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Health and Wellness

A Recovering Anorexic's Take On Shane Dawson's 'The Return Of Eugenia Cooney'

Eating disorders aren't so terrifying or nasty if we take away their power.

A Recovering Anorexic's Take On Shane Dawson's 'The Return Of Eugenia Cooney'

On July 19, Shane Dawson uploaded his long-awaited YouTube return with a video collabing with Eugenia Cooney. The video centers around Eugenia's infamous reputation on the YouTube platform, as well as a general overview of eating disorders.

As a person in recovery for an eating disorder, the prospect that this video could spark better and further discussions about the reality of eating disorders was exciting. By featuring an obscure disorder through a personal story, it had the potential to get a lot of people interested and informed. Since I found the topic so personal, I had genuinely high hopes for what this video would cover and the impact it could have.

Shane's approach was through a personal story. He included Eugenia's past in the YouTube space and approached the ED world with an uninformed yet innocent mindset. I appreciated the thoughtfulness behind Shane's intentions and empathetic display of a girl still in the deep enthralls of a toxic situation.

Bullying someone about an eating disorder will NEVER solve anything. It will never allow them to get the proper treatment they need or even want to seek help or publicly talk about an already hidden disorder. Bullying someone because of their weight or how they dress or how they eat is simply contributing to the toxic environment the person is trying to cope with.

However, since I find it to be such an important topic that rarely gets discussed in an accurate manner (and since it's now being presented to a young mass audience), I found the video lacking in some regards.

Firstly, eating disorders are more than one body type. Or about body type at all. Of course, the emphasis has always been placed on Eugenia's thin frame, which mandated some discussion, but in the discourse of eating disorders- bodies of all sizes can possess an eating disorder. Whether your overweight, underweight, or 'average' weight, you can still be sick. A lack of understanding of this is what leads to so many people struggling for years without concern or treatment.

Secondly, recovery isn't a one and done deal. It's not simply going into treatment and getting fixed. You don't go into treatment to gain weight, only to come out the other end perfectly healed from what caused the disordered thoughts in the first place. Treatment can very much be the first step, but it is one of a long and intimidating journey to self-healing. Treatments tough (like cry every night to your mom telling her you just want to come home tough), but what comes after is even worse (and better).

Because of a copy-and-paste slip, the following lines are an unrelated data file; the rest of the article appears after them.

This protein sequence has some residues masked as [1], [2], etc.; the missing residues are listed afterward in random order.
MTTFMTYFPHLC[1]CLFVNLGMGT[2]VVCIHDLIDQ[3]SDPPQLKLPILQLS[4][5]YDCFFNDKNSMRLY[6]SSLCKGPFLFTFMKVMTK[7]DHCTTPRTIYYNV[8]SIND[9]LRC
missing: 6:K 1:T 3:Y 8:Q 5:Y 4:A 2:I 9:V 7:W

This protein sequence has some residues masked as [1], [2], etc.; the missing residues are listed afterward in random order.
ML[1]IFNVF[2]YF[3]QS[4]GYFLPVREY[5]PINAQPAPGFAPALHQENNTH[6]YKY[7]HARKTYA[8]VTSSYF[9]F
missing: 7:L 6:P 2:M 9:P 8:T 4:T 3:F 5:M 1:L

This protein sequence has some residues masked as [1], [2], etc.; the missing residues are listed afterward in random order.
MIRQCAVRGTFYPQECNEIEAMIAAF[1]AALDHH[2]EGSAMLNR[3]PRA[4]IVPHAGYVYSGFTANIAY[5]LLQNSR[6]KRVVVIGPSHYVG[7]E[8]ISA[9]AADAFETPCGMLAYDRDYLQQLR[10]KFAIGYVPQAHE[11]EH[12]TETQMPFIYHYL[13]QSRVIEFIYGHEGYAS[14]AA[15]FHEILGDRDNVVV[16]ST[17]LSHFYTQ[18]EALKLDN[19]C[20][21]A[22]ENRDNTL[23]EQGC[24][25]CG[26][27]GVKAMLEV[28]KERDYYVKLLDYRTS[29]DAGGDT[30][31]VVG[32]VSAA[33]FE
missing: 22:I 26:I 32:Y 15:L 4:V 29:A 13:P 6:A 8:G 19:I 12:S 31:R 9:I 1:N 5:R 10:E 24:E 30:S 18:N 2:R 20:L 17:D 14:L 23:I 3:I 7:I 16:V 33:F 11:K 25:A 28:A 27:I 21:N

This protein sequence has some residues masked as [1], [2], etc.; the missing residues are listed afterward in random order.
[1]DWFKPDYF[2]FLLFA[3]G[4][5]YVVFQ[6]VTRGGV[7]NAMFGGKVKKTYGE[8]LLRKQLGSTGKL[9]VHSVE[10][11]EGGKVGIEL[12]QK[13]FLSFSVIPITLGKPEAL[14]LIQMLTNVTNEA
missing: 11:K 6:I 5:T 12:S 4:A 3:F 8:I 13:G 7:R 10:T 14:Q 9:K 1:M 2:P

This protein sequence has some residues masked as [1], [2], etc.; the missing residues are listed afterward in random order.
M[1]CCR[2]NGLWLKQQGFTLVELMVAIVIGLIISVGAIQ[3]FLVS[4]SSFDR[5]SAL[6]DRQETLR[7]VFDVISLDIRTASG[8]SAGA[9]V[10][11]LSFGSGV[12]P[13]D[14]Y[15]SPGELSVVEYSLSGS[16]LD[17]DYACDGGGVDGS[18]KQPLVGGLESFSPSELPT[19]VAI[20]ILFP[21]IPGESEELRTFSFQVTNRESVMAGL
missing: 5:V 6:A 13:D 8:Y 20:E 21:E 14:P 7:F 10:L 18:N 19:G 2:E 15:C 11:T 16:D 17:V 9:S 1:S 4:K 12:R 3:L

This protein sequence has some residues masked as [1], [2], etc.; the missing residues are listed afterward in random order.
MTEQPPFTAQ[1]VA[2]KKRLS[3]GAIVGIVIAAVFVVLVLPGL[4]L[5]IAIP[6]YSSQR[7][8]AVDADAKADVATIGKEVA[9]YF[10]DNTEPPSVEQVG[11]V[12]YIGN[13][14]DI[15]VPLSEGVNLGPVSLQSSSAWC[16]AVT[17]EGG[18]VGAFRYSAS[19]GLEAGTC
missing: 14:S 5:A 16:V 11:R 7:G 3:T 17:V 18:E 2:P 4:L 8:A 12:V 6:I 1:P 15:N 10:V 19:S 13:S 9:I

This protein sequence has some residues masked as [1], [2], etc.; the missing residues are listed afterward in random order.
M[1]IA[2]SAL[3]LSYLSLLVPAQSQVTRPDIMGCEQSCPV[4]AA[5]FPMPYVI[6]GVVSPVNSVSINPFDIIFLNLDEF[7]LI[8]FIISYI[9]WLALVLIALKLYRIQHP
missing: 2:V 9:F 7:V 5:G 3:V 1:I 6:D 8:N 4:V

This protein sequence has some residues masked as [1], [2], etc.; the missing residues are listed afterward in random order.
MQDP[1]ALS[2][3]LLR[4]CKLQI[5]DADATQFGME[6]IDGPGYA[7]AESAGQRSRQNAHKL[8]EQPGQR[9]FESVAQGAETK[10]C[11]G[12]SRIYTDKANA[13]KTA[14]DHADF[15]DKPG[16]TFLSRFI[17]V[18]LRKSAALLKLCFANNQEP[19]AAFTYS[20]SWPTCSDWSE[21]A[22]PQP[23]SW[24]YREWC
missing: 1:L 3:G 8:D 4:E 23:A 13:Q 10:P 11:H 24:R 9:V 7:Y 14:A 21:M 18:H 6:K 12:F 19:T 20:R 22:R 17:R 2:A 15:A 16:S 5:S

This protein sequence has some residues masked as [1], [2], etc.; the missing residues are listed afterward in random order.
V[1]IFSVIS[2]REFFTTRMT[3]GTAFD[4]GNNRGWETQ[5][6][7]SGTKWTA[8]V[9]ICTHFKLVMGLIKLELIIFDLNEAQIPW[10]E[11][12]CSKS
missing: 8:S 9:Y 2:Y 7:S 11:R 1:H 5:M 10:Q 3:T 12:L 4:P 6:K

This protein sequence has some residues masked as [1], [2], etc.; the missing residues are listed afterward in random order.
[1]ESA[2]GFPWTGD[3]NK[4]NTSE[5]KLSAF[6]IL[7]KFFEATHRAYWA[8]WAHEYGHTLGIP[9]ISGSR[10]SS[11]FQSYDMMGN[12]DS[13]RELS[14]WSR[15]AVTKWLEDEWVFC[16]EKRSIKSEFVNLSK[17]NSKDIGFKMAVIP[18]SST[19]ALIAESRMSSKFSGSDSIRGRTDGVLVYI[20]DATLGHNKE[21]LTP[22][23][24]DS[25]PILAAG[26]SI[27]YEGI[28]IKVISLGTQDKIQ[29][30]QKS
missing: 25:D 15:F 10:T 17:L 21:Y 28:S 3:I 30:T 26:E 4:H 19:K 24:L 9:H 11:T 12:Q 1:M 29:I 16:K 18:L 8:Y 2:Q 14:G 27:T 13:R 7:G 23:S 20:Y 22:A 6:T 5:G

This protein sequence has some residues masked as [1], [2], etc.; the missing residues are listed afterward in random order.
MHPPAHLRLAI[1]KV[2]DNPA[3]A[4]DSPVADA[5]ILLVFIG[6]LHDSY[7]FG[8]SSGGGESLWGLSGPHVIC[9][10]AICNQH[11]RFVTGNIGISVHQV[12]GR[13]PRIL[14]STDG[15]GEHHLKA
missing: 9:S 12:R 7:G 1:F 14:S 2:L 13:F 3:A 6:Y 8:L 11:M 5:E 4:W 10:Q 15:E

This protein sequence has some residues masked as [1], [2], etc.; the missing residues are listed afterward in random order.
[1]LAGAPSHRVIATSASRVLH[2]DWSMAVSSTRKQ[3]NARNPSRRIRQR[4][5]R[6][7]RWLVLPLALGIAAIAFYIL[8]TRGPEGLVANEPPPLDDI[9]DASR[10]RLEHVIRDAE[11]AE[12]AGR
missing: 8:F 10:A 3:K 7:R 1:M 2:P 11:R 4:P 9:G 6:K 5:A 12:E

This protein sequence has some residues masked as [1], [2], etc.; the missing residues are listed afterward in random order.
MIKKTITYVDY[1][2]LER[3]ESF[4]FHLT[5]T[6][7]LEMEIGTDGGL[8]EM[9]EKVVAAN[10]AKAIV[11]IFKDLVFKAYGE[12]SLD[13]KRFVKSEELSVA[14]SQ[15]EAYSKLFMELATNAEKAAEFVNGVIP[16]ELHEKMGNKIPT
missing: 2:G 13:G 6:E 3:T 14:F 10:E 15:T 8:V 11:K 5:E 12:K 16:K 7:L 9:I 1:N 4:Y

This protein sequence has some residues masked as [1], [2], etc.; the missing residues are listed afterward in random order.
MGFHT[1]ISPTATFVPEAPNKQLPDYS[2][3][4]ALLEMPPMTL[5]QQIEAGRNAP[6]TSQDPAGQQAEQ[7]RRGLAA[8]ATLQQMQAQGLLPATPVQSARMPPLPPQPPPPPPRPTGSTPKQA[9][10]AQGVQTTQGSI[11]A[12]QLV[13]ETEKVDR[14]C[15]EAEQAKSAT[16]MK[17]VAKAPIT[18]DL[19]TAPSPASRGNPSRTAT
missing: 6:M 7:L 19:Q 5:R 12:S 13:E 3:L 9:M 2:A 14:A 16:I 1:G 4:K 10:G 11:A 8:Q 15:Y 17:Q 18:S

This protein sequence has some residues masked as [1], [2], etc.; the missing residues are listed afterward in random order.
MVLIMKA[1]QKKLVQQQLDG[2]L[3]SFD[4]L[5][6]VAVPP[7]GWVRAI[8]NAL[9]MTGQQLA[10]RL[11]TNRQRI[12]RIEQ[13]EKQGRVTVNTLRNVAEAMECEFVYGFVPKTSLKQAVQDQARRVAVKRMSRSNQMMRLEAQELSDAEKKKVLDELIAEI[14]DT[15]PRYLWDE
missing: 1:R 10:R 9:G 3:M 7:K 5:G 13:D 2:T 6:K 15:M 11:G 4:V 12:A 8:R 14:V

It's depression and anxiety and talking with new therapists. It's figuring out a meal plan and trying to stick with it. It's navigating a world filled with diet culture and negative self-talk. It's crying. And talking. And relapse.

It's a lot of things, but it's not a simple fix. And it's not coming back and doing or being the same person you were.

Lastly, anorexia, bulimia, binging, purging, and other forms of ED are not scary words. Use them, say them, make them a normal part of our vocabulary for everyone's sakes. Eating disorders are already such a secretive disease, talking about them doesn't have to be. They aren't so terrifying or nasty if we take away their power.

Whether it was intentional or not, Shane's video may have presented misleading information about eating disorders- especially recover. It's not about weight. Or food. Or even the moment right after you get out of rehab. It's a lifelong commitment of hard work and facing the trauma your eating disorder numbed.

Many people on YouTube and in media have expressed their struggles with an eating disorder. Eugenia is not the first and she will not be the last. Still, we need to start learning how to properly discuss this disorder with accuracy and accountability. If it's in the public eye, it has the obligation to be informative and considerate.

In general, I felt Shane's video lacked qualitative information, representation, and the complete reality of recovery.

All of this to say, Eugenia Cooney is so brave for coming into the (very) public eye and beginning a journey of recovery. I think anyone can tell she is genuine and such a kind person who deserves the utmost support and respect. If you are in recovery from an eating disorder, alcohol addiction, drug addiction, or any other disordered thinking, I'm so grateful for you and so proud of how far you've come. Even if it's just one step.

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This article has not been reviewed by Odyssey HQ and solely reflects the ideas and opinions of the creator.
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